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International Journal of Morphology

versión On-line ISSN 0717-9502

Int. J. Morphol. vol.37 no.4 Temuco dic. 2019

http://dx.doi.org/10.4067/S0717-95022019000401463 

Articles

Mimosine Increases the Expressions of Tyrosine Phosphorylated Protein in Mouse Seminal Vesicles

La Mimosina Aumenta la Expresión de la Proteína Tirosina Fosforilada en las Vesículas Seminales del Ratón

Amnart Chaichun1 

Jaturon Burawat1 

Supatcharee Arun1 

Saranya Tongpan1 

Pipatpong Kanla1 

Tarinee Sawatpanich1 

Sitthichai Iamsaard1  2 

1 Department of Anatomy, Faculty of Medicine, Khon Kaen University, Khon Kaen, 40002, Thailand.

2 Research Institute for Human High Performance and Health Promotion (HHP & HP), Khon Kaen University, Khon Kaen, 40002, Thailand.

SUMMARY:

Acute effect of purified mimosine (MiMo) extracted from Leucaena leucocephala on testicular histopathology has been documented with seminal vesicle (SV) atrophy. Since protein phosphorylation and seminal secretions play important roles in sperm physiology, this study aimed to study the alteration of substances including tyrosine phosphorylated (TyrPho) proteins in seminal vesicle treated with MiMo. Male mice were divided into a control and experimental groups treated with purified MiMo at 3 doses of 15, 30, and 60 mg/KgBW, respectively for 35 consecutive days. The morphology and weights of SV were compared among groups. The levels of magnesium and fructosamine in SV fluid were assayed. The profiles of equally SV total proteins were compared using SDS-PAGE. The expression of seminal TyrPho proteins was detected by western blotting. Recent results showed the decreased weights of SV in MiMo treated mice compared to control. However MiMo in all doses did not affect the levels of magnesium and fructosamine in SV fluid. The SV protein expression of 130 and 55 kDas was obviously decreased in a high dose MiMo. In dose-dependent response, the expressions of 72 and 55 kDas TyrPho proteins of SV were increased. In conclusion, MiMo could affect SV morphological size and protein secretions especially TyrPho proteins.

KEY WORDS: Mimosine (MiMo); Seminal vesicle; Tyrosine phosphorylated (TyrPho) protein; Mice

RESUMEN:

El efecto agudo de la mimosina purificada (MiMo) extraída de Leucaena leucocephala en la histopatología testicular se ha documentado con atrofia de vesícula seminal (VS). Debido a que la fosforilación de proteínas y las secreciones seminales tienen un papel importante en la fisiología de los espermatozoides, este estudio tuvo como objetivo estudiar la alteración de sustancias como la proteína tirosina fosforilada (TyrPho) en vesículas seminales tratadas con MiMo. Los ratones se dividieron en un grupo control y un grupo experimental y se trataron con MiMo purificado en 3 dosis de 15, 30 y 60 mg / KgBW, respectivamente, durante 35 días seguidos. La morfología y los pesos de VS se compararon entre los grupos. Fueron analizados los niveles de magnesio y fructosamina en el fluido VS. Los perfiles de las proteínas totales de VS se compararon utilizando SDS-PAGE. La expresión de la proteína TyrPho en las vesículas seminales se detectó mediante transferencia de Western blot. Los resultados recientes muestran la disminución del peso de las VS en ratones tratados con MiMo, en comparación con el grupo control. Sin embargo, en ninguna de las dosis se vieron afectados por mimosina purificada los niveles de magnesio y fructosamina en el líquido de las VS. La expresión de la proteína en VS de 130 y 55 kDas disminuyó notablemente en una dosis alta de MiMo. En la respuesta dependiente de la dosis, aumentaron las expresiones de 72 y 55 kDas de las proteínas TyrPho en las VS. En conclusión, la mimosina purificada podría afectar el tamaño morfológico de las VS y la expresión de proteínas, especialmente las proteínas TyrPho.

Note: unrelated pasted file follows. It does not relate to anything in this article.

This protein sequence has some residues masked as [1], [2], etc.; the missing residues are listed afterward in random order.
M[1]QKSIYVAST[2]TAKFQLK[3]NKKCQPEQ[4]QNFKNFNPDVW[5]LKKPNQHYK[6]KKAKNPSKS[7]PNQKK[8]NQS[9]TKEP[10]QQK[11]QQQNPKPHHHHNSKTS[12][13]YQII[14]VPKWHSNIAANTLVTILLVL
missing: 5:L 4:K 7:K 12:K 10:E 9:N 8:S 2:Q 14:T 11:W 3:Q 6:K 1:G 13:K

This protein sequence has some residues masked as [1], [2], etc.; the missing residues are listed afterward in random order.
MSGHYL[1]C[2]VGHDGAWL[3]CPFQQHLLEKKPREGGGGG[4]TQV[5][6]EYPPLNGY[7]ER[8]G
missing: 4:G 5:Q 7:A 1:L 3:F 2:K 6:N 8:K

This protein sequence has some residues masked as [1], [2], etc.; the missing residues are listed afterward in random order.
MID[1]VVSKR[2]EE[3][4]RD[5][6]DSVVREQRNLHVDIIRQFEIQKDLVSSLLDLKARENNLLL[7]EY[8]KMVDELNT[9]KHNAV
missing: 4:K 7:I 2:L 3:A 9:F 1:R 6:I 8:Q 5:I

PALABRAS CLAVE: Mimosina (MiMo); Vesícula seminal; Proteína tirosina fosforilada (TyrPho); Ratones

INTRODUCTION

Mimosine (MiMo), a major component of Leucaena leucocephala (Lamk.) de Wit (LL), has been demonstrated to have inhibitory property of many cancers, cell divisions, and cell proliferations (Adeneye, 1991; Hughes & Cook, 1996; Krude, 1999; Kubota et al., 2014). Additionally, previous studies showed that MiMo has the herbicidal, insecticide, and nematicide activities (Tawata, 1990; Nguyen & Tawata, 2015). Such activities could be explained that MiMo has ability to arrest the cell cycle progression to inhibit cell proliferation and differentiation (Chung et al., 2012; Park et al., 2012; Bottini-Luzardo et al., 2015; Fallon, 2015; Nguyen & Tawata). Therefore, LL plant containing MiMo has been reported to be toxic to cattle and poultry animals in growth retardation, sub or infertility, and morbidity (Wayman et al., 1970; Hammond, 1995; Anderson et al., 2001). Indeed, Burawat et al. (2016) have reported the presence of MiMo in crude LL leave extract and demonstrated its adverse effects on male reproductive organs including seminal vesicle (SV). Moreover, a previous study reported that acute treatment with purified MiMo for 7 consecutive days affected testicular, epididymal, and SV morphologies with significant reduction of sperm count (Kanla et al., 2018). Such results suggested that MiMo could directly inhibit spermatogenesis and testosterone production. It is known that male infertility is associated with SV secretion impairments especially magnesium and fructosamine deficiencies (Abou-Shakra et al., 1989; Tomaszewski et al., 1992; Omu et al., 2001; Wong et al., 2001). Although atrophy of SV treated with MiMo was observed (Burawat et al., 2016; Kanla et al.), its function such as electrolyte and protein secretion has never been reported. Essential secretions of SV may include various functional proteins including tyrosine phosphorylated (TyrPho) proteins (Camargo et al., 2018; Druart & de Graaf, 2018). Particularly, TyrPho proteins have been localized in testicular and epididymal tissues (Chaichun et al., 2017; Sawatpanich et al., 2018) but in SV have never been reported. Moreover, TyrPho proteins have been reviewed to play important roles in sperm capacitation and acrosome reaction (Seshagiri et al., 2007; Ickowicz et al., 2012). Taken together, this study attempted to investigate the effects of purified mimosine on secretion of seminal vesicle in male mice.